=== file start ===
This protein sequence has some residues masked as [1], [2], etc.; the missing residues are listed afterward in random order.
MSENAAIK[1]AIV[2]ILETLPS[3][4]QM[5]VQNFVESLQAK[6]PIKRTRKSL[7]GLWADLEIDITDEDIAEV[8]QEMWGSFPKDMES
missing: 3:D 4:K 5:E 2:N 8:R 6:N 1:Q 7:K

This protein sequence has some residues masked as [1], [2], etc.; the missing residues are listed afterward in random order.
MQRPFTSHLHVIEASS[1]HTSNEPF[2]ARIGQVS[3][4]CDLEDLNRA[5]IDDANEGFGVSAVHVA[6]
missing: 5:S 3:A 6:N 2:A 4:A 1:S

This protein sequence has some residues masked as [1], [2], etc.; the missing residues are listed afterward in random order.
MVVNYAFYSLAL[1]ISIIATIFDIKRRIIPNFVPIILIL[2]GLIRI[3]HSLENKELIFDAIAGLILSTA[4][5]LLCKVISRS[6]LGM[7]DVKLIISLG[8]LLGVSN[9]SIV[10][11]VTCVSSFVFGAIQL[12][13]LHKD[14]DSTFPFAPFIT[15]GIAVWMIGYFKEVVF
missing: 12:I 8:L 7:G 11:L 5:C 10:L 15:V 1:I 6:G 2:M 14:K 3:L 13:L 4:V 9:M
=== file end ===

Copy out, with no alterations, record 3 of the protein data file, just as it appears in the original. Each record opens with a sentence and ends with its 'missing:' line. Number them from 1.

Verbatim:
This protein sequence has some residues masked as [1], [2], etc.; the missing residues are listed afterward in random order.
MVVNYAFYSLAL[1]ISIIATIFDIKRRIIPNFVPIILIL[2]GLIRI[3]HSLENKELIFDAIAGLILSTA[4][5]LLCKVISRS[6]LGM[7]DVKLIISLG[8]LLGVSN[9]SIV[10][11]VTCVSSFVFGAIQL[12][13]LHKD[14]DSTFPFAPFIT[15]GIAVWMIGYFKEVVF
missing: 12:I 8:L 7:G 11:L 5:C 10:L 15:V 1:I 6:G 2:M 14:K 3:L 13:L 4:V 9:M